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Wednesday July 17, 2024

Russia occupies Chernobyl staff town, confirms Kyiv

The IAEA said Saturday it was "closely monitoring the situation" after Ukraine's nuclear regulator informed it that the town had been seized by Russian forces

By AFP
March 27, 2022
A Ukrainian soldier walks past debris of a burning military truck, on a street in Kyiv. Photo: AP/file
A Ukrainian soldier walks past debris of a burning military truck, on a street in Kyiv. Photo: AP/file 

KYIV: Russian forces took control of a town where staff working at the Chernobyl nuclear site live and briefly detained the mayor, sparking protests, Ukrainian officials said Saturday.

"I have been released. Everything is fine, as far as it is possible under occupation," Yuri Fomichev, mayor of Slavutych, told AFP by phone, after officials in the Ukraine capital Kyiv announced earlier he had been detained.

Earlier, the military administration of the Kyiv region, which covers Slavutych, announced that Russian troops had entered the town and occupied the municipal hospital.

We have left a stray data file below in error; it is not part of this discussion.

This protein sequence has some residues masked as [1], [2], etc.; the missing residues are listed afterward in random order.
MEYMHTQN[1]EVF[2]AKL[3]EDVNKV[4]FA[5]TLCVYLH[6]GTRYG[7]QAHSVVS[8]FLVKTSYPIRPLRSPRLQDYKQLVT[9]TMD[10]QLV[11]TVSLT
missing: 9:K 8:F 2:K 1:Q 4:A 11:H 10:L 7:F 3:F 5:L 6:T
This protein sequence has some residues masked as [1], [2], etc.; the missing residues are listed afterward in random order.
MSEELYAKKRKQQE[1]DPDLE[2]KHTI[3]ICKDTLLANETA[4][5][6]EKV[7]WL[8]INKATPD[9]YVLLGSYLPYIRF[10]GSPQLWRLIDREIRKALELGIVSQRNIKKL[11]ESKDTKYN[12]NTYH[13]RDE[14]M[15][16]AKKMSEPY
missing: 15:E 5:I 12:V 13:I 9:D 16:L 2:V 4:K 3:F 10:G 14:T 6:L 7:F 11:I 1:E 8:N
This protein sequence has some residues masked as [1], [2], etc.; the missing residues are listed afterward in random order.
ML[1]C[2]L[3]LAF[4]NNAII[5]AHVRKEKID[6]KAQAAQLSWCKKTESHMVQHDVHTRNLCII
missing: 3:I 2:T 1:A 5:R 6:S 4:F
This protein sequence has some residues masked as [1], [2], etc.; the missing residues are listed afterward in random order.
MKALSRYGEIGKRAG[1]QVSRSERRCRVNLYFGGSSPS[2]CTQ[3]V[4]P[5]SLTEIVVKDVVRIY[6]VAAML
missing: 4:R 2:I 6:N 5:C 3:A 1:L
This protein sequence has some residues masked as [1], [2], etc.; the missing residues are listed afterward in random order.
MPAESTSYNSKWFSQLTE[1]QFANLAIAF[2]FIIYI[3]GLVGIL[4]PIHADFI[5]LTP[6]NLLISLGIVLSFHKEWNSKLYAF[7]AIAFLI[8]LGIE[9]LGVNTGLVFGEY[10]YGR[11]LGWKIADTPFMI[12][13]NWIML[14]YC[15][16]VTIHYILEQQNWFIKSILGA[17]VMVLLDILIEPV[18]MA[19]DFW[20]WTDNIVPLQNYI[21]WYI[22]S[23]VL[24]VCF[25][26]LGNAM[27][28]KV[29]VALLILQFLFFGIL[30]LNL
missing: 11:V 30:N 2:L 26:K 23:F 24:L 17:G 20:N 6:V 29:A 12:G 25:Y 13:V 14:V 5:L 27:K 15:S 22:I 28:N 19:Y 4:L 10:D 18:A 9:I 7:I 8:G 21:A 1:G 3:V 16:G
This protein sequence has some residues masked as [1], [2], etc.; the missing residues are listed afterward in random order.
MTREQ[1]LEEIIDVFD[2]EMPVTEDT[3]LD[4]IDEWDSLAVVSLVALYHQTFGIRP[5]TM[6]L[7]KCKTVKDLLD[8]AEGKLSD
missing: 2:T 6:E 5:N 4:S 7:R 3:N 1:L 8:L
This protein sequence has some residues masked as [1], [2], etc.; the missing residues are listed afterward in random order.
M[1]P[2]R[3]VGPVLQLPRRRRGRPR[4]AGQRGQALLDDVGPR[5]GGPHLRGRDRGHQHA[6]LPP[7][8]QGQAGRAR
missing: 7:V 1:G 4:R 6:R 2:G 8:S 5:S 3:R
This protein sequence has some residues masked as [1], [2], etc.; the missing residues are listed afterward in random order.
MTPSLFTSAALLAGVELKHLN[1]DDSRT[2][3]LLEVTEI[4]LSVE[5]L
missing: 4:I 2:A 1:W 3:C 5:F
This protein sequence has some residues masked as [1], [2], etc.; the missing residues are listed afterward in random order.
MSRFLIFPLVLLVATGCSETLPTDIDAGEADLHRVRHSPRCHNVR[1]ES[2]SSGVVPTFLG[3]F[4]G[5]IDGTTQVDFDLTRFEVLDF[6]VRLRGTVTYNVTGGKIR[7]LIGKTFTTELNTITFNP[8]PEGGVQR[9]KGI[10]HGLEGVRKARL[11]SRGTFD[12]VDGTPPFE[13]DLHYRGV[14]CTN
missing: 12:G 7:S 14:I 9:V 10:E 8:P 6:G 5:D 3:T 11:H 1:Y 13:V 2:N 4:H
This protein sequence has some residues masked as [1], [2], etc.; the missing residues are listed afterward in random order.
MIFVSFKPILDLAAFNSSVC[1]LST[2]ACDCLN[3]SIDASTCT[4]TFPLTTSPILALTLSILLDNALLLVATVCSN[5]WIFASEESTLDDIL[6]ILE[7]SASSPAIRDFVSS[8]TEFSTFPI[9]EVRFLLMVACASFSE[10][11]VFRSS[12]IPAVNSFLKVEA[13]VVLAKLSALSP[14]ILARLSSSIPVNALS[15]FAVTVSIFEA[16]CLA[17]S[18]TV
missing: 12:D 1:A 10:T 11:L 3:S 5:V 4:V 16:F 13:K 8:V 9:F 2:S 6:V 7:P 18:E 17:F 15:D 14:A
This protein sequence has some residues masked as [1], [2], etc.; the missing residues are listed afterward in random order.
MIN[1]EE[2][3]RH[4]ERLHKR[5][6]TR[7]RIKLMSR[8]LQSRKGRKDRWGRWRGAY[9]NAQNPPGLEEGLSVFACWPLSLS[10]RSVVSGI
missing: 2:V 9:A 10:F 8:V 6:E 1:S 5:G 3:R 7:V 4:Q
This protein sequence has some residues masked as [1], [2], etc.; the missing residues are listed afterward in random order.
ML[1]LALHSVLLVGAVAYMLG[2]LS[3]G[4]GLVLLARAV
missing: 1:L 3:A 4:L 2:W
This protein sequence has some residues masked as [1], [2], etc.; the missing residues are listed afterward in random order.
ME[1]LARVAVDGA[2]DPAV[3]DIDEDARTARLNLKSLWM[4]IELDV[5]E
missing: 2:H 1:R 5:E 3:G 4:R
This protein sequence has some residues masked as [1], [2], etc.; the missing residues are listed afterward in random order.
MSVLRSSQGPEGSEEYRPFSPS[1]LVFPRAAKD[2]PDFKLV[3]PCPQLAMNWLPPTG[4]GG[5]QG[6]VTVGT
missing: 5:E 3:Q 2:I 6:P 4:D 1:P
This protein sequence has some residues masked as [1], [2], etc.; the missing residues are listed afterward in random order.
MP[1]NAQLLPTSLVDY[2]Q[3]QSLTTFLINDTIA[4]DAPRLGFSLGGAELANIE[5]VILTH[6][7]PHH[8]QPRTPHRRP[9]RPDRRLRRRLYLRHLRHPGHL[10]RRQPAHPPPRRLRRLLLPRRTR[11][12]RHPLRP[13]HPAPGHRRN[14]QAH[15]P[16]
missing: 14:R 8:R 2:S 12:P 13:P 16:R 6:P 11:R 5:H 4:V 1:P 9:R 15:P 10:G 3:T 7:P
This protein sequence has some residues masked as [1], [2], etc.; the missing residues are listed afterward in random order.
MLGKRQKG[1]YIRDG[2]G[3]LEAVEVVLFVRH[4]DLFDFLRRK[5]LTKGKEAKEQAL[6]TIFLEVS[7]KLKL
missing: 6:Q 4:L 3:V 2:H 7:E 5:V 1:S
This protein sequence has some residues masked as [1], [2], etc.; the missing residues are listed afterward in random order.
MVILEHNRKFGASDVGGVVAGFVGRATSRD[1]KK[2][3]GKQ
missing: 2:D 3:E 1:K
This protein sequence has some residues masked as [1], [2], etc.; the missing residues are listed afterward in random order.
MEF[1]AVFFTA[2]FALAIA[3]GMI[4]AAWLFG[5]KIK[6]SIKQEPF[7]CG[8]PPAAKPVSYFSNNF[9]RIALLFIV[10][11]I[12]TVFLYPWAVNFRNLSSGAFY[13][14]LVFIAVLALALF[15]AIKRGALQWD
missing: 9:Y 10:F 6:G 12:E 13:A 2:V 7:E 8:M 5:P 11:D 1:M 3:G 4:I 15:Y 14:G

They also said that the mayor had been detained.

Residents took to the streets, carrying a large blue and yellow Ukrainian flag and heading towards the hospital, the administration said. Russian forces fired into the air and threw stun grenades into the crowd, it added.

It also shared on its Telegram account images in which dozens of people gathered around the Ukrainian flag and chanted: "Glory to Ukraine."

Later Saturday, Fomichev posted a video on Facebook saying that at least three people had died, without elaborating on what had happened.

"We haven't yet identified all of them," he added, but said that civilians were among the dead.

While they had defended their town, they were up against a larger force, he said.

The Chernobyl plant was taken by the Russian army on February 24 on the same day that Moscow launched its invasion of Ukraine.

Some 25,000 people live in the town 160 kilometres (99 miles) north of the capital, built after the 1986 Chernobyl nuclear power plant accident.

The International Atomic Energy Agency said Saturday it was "closely monitoring the situation" after Ukraine's nuclear regulator informed it that the town had been seized by Russian forces.

The UN atomic watchdog said it was concerned about the ability of employees at Chernobyl to rotate and return to their homes to rest.

"There has been no staff rotation at the NPP for nearly a week now," the IAEA said.

The town's capture comes after the first staff rotation at Chernobyl plant last weekend since Russia took control.

About 100 Ukrainian technicians continued to run the daily operations at the radioactive site for nearly four weeks without being rotated.